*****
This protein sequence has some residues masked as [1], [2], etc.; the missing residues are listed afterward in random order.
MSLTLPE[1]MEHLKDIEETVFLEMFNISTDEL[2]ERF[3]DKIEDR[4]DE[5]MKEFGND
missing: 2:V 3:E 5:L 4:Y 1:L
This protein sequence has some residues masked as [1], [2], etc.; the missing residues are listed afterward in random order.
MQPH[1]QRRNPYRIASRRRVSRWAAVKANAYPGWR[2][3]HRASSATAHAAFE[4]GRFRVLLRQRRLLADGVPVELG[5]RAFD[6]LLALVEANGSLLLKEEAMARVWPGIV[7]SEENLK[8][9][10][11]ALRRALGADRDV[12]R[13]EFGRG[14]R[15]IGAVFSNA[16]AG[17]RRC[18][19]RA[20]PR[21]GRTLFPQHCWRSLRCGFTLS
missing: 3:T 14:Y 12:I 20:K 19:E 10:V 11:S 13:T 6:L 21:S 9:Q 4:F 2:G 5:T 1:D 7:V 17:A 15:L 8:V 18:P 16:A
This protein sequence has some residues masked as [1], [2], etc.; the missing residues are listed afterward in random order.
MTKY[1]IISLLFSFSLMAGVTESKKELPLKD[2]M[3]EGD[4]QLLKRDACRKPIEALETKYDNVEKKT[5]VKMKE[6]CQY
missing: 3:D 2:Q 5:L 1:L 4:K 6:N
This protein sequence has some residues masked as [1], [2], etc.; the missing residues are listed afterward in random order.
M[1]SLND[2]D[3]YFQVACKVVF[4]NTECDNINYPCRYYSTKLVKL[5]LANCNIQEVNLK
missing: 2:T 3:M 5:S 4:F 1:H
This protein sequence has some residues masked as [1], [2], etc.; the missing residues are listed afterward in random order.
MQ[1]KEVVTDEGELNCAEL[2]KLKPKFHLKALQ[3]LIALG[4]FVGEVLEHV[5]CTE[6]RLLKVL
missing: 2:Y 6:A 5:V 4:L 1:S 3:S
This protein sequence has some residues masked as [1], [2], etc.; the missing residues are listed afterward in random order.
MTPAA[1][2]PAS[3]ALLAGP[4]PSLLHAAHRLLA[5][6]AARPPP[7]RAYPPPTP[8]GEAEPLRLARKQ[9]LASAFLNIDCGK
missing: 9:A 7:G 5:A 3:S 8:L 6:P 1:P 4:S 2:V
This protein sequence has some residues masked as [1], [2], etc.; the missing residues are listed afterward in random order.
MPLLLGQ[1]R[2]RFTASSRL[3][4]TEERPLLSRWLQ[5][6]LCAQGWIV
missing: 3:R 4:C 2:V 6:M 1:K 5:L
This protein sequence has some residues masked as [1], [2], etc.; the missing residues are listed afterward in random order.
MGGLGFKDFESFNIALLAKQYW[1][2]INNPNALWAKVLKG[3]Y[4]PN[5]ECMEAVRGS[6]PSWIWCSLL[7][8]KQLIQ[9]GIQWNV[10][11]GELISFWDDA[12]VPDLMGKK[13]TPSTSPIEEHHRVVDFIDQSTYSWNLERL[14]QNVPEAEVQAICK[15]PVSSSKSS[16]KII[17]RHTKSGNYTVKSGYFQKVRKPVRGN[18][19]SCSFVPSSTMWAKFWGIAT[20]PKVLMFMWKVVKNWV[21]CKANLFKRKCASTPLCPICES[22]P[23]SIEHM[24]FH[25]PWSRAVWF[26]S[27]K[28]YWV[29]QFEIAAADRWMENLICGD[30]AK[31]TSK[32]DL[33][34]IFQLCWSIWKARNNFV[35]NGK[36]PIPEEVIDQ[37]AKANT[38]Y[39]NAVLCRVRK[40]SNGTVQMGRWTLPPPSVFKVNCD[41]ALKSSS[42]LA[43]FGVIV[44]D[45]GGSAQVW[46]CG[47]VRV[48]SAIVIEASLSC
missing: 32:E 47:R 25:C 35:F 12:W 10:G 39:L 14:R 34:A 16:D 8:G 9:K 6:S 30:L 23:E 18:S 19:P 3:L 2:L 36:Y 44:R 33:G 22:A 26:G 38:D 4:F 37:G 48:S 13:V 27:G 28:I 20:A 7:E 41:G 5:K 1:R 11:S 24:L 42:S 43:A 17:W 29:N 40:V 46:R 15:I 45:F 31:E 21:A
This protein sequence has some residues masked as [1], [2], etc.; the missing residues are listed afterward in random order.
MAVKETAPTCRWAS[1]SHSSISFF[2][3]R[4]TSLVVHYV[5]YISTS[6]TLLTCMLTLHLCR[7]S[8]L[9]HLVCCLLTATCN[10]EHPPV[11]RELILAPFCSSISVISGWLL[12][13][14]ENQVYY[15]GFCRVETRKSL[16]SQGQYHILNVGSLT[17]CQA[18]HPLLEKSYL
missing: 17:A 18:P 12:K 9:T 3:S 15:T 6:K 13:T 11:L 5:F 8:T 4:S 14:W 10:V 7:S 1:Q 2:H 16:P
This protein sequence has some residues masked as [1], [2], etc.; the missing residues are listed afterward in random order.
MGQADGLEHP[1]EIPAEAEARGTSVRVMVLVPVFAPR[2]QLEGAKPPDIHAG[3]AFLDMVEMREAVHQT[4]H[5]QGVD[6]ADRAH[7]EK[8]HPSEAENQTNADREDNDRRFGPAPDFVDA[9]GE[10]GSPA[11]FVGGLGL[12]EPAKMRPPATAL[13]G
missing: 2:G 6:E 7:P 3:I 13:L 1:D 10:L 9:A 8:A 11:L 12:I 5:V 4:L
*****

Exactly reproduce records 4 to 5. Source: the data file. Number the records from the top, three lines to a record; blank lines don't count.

This protein sequence has some residues masked as [1], [2], etc.; the missing residues are listed afterward in random order.
M[1]SLND[2]D[3]YFQVACKVVF[4]NTECDNINYPCRYYSTKLVKL[5]LANCNIQEVNLK
missing: 2:T 3:M 5:S 4:F 1:H
This protein sequence has some residues masked as [1], [2], etc.; the missing residues are listed afterward in random order.
MQ[1]KEVVTDEGELNCAEL[2]KLKPKFHLKALQ[3]LIALG[4]FVGEVLEHV[5]CTE[6]RLLKVL
missing: 2:Y 6:A 5:V 4:L 1:S 3:S